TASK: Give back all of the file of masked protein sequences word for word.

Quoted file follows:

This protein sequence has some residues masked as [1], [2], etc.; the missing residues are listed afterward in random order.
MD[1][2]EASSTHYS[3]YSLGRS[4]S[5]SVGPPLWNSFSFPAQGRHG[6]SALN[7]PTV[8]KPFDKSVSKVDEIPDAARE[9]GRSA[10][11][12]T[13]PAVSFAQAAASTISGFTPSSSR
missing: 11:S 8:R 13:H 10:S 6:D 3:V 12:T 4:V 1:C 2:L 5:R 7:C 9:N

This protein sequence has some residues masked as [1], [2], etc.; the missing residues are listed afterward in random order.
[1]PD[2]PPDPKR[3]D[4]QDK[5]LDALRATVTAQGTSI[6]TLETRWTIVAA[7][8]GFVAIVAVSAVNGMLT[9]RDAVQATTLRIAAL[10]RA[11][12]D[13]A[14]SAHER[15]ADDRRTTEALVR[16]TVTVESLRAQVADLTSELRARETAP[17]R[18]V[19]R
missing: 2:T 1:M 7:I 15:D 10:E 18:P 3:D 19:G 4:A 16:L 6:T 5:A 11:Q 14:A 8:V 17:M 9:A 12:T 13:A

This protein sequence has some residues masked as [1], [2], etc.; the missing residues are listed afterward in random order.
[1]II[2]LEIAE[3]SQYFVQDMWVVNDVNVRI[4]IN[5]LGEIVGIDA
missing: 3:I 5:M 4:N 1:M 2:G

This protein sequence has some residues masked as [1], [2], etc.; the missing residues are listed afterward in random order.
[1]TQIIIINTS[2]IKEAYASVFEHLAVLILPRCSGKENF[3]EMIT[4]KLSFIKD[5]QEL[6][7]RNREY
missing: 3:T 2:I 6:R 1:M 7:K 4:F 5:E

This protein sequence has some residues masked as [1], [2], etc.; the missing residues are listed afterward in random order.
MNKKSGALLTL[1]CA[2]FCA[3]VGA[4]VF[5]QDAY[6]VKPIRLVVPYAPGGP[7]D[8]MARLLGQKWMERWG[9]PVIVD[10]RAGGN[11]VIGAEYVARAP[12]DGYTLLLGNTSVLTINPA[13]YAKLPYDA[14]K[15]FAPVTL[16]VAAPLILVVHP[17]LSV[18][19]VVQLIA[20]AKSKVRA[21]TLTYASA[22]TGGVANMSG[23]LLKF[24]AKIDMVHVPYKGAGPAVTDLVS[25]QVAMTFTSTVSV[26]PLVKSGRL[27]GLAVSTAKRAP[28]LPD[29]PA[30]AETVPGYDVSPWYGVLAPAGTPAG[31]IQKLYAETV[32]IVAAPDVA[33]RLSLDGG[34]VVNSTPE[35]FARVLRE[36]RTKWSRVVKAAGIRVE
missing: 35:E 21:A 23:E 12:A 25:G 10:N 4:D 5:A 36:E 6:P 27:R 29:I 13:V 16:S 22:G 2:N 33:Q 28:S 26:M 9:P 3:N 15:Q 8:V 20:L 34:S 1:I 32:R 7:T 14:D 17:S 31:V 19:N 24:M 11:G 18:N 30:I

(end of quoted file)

This protein sequence has some residues masked as [1], [2], etc.; the missing residues are listed afterward in random order.
MD[1][2]EASSTHYS[3]YSLGRS[4]S[5]SVGPPLWNSFSFPAQGRHG[6]SALN[7]PTV[8]KPFDKSVSKVDEIPDAARE[9]GRSA[10][11][12]T[13]PAVSFAQAAASTISGFTPSSSR
missing: 11:S 8:R 13:H 10:S 6:D 3:V 12:T 4:V 1:C 2:L 5:R 7:C 9:N

This protein sequence has some residues masked as [1], [2], etc.; the missing residues are listed afterward in random order.
[1]PD[2]PPDPKR[3]D[4]QDK[5]LDALRATVTAQGTSI[6]TLETRWTIVAA[7][8]GFVAIVAVSAVNGMLT[9]RDAVQATTLRIAAL[10]RA[11][12]D[13]A[14]SAHER[15]ADDRRTTEALVR[16]TVTVESLRAQVADLTSELRARETAP[17]R[18]V[19]R
missing: 2:T 1:M 7:I 15:D 10:E 18:P 3:D 19:G 4:A 16:L 6:T 5:A 11:Q 14:A 8:V 17:M 9:A 12:T 13:A

This protein sequence has some residues masked as [1], [2], etc.; the missing residues are listed afterward in random order.
[1]II[2]LEIAE[3]SQYFVQDMWVVNDVNVRI[4]IN[5]LGEIVGIDA
missing: 3:I 5:M 4:N 1:M 2:G

This protein sequence has some residues masked as [1], [2], etc.; the missing residues are listed afterward in random order.
[1]TQIIIINTS[2]IKEAYASVFEHLAVLILPRCSGKENF[3]EMIT[4]KLSFIKD[5]QEL[6][7]RNREY
missing: 3:T 2:I 6:R 1:M 7:K 4:F 5:E

This protein sequence has some residues masked as [1], [2], etc.; the missing residues are listed afterward in random order.
MNKKSGALLTL[1]CA[2]FCA[3]VGA[4]VF[5]QDAY[6]VKPIRLVVPYAPGGP[7]D[8]MARLLGQKWMERWG[9]PVIVD[10]RAGGN[11]VIGAEYVARAP[12]DGYTLLLGNTSVLTINPA[13]YAKLPYDA[14]K[15]FAPVTL[16]VAAPLILVVHP[17]LSV[18][19]VVQLIA[20]AKSKVRA[21]TLTYASA[22]TGGVANMSG[23]LLKF[24]AKIDMVHVPYKGAGPAVTDLVS[25]QVAMTFTSTVSV[26]PLVKSGRL[27]GLAVSTAKRAP[28]LPD[29]PA[30]AETVPGYDVSPWYGVLAPAGTPAG[31]IQKLYAETV[32]IVAAPDVA[33]RLSLDGG[34]VVNSTPE[35]FARVLRE[36]RTKWSRVVKAAGIRVE
missing: 35:E 21:A 23:E 12:A 25:G 10:N 4:D 5:A 36:E 6:P 27:R 29:I 13:V 16:S 22:G 2:N 33:Q 28:S 26:M 9:P 3:N 15:Q 8:V 20:L 34:S 1:I 32:R 7:T 14:D 17:S 31:V 19:N 24:M 11:G 18:N 30:I